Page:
SCWS Singapore: Asia sets the pace in smart cities and dense HetNets
The latest stop on the Small Cell Forum’s recent world tour was in Singapore, for the Small Cell World Summit Asia event. As expected in such a hotbed of advanced mobile deployment, the show was buzzing, with operators from all over the region sharing their experiences and challenges. CEO Sue Monahan opened the conference, sharing this presentation with updates on the state of the market.
The dominant themes that emerged from the many presentations at the event chimed in very well with the Forum’s work program for 2016. Some of the key messages – densification really is happening, not just in the broadband powerhouses of Japan and South Korea but in other parts of Asia such as urban India; smart cities are a significant driver of small cells, with Singapore itself a trendsetter; and there is intense interest in small cell virtualization and Small Cell Forum’s work in this area.
Many deployments on transport systems or business premises will link to broad smart city projects and Singapore is a showcase in this area – indeed, as a city state, it can even label its initiative ‘smart nation’.
The presentations from participants in the Singapore program emphasized several important issues for the small cell industry – that dense networks, especially in-building, are the critical framework for a connected city; but that success depends on many stakeholders working together. The potential use cases are too varied, and the issues of infrastructure and regulation too complex, for just one organization to manage the project.
In Singapore, the flexible approach of the regulator, the IDA, has been a significant factor in the success of the first phases, as have the cooperation of many interested parties in vertical sectors and government. For instance, property management firms have been working with mobile operators and social service providers to create ‘smart living spaces’ for elderly residents.
This kind of progress indicates that many operators in Asia have moved well beyond the stage of deploying small cells to fill gaps in coverage or capacity. They are now actively planning dense HetNets which will support a wide range of business cases, and which may include a wide variety of technologies and spectrum. This is driving real scale into the market – two-thirds of enterprises are either deploying small cells or planning to do so in the next two years, according to a recent study by Nemertes; and the installed base of non-residential small cells in Asia-Pacific will be close to 14 million by 2020, according to Rethink Technology Research.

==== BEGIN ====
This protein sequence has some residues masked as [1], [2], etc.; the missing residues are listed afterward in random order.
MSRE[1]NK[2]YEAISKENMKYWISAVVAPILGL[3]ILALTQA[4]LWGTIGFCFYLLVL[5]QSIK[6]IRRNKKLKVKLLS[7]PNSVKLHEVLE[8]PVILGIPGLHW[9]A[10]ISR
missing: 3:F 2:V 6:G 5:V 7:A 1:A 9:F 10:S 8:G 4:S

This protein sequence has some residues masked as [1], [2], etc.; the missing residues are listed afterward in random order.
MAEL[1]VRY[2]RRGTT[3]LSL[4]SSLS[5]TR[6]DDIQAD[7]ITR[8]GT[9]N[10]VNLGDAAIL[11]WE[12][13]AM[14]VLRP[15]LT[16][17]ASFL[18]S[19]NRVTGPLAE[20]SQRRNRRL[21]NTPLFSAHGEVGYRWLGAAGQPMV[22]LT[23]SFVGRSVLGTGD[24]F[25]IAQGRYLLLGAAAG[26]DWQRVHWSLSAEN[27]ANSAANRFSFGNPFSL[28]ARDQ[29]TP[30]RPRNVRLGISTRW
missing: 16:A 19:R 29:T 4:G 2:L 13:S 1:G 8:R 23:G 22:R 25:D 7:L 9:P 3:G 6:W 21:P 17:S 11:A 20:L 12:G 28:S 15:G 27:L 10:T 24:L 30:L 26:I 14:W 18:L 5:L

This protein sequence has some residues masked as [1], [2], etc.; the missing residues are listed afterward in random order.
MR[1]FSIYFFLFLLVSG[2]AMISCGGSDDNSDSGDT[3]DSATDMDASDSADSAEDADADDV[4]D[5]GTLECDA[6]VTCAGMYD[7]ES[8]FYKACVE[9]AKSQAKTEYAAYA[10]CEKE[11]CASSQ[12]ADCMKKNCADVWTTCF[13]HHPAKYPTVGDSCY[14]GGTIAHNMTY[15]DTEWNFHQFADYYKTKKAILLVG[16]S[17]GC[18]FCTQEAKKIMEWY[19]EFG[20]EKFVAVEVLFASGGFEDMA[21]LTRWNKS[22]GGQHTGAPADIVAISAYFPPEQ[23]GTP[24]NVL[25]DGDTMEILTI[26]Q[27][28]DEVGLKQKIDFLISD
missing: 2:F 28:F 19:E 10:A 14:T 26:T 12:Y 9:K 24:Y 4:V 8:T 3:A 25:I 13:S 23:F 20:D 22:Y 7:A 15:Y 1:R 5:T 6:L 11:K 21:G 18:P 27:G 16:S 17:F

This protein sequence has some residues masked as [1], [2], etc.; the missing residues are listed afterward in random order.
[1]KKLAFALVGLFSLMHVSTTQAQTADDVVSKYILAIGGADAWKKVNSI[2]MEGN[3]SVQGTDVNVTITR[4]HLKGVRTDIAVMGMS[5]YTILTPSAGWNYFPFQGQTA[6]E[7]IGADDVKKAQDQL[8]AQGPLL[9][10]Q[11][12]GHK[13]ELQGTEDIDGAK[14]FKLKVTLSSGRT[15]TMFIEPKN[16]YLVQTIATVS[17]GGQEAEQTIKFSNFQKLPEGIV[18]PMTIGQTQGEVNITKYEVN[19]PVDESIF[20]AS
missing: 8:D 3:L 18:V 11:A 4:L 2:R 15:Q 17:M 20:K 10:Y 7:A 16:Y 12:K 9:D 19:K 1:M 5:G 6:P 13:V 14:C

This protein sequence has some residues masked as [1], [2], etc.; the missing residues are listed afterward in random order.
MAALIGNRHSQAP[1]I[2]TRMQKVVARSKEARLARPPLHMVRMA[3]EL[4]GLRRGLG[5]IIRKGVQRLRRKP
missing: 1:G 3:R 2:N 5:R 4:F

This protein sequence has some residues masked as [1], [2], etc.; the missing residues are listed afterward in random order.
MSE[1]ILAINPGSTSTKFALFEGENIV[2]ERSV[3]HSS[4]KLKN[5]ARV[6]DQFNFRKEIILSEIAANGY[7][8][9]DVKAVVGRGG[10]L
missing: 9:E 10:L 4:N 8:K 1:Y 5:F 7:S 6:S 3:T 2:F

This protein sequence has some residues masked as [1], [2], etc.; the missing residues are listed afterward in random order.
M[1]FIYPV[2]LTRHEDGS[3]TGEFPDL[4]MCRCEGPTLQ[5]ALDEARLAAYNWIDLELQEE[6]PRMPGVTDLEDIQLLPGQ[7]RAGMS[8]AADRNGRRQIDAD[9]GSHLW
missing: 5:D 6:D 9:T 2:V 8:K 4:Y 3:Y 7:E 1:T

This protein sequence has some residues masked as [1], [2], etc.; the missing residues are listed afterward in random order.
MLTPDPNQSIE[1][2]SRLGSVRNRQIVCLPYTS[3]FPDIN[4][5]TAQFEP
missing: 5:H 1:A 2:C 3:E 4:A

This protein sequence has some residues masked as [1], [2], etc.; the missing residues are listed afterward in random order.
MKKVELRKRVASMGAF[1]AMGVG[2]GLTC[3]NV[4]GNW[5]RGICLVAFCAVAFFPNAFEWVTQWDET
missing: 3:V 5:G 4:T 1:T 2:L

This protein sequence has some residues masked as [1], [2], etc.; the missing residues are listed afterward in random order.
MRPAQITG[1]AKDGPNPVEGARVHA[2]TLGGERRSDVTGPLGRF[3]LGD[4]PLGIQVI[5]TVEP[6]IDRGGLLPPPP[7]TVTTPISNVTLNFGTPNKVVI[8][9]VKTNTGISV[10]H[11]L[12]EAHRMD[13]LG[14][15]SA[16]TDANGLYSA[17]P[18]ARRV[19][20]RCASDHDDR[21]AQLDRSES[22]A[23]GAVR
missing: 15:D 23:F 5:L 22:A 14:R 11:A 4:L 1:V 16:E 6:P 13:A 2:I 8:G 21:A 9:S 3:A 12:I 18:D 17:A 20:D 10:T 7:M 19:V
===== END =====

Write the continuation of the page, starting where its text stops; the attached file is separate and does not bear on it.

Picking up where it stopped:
A survey of mobile operators by Rethink identified the main drivers for this impressive regional progress. Among the many drivers to deploy small cells, there are four which are far more significant among Asian carriers, at this stage, than those elsewhere. These are new revenue-generating services, especially those enabled by location or presence awareness; small cells as a first step towards the virtualized RAN; and the expansion of smart city and Internet of Things applications.
This drive towards context-aware, ubiquitous networks is leading the Asian carriers to trial a wide variety to approaches to densification. By the end of the decade, at least 80% of them expect to have deployed a combination of licensed and unlicensed spectrum in a HetNet; dedicate links to support IoT connections optimally; and advanced SON techniques to improve the manageability of dense networks with automation. These are the kind of technologies which will help enhance the small cell platform and address the three primary concerns Asian operators are expressing – automation, integration with multiple networks, and monetization.
These challenges and potential solutions are also at the heart of the Forum’s roadmap, and there will be a rising level of engagement at regional and local level to ensure 2016’s work addresses the specific requirements, diverse as they are, of operators in this part of the world.
You can access all the presentation from Singapore here »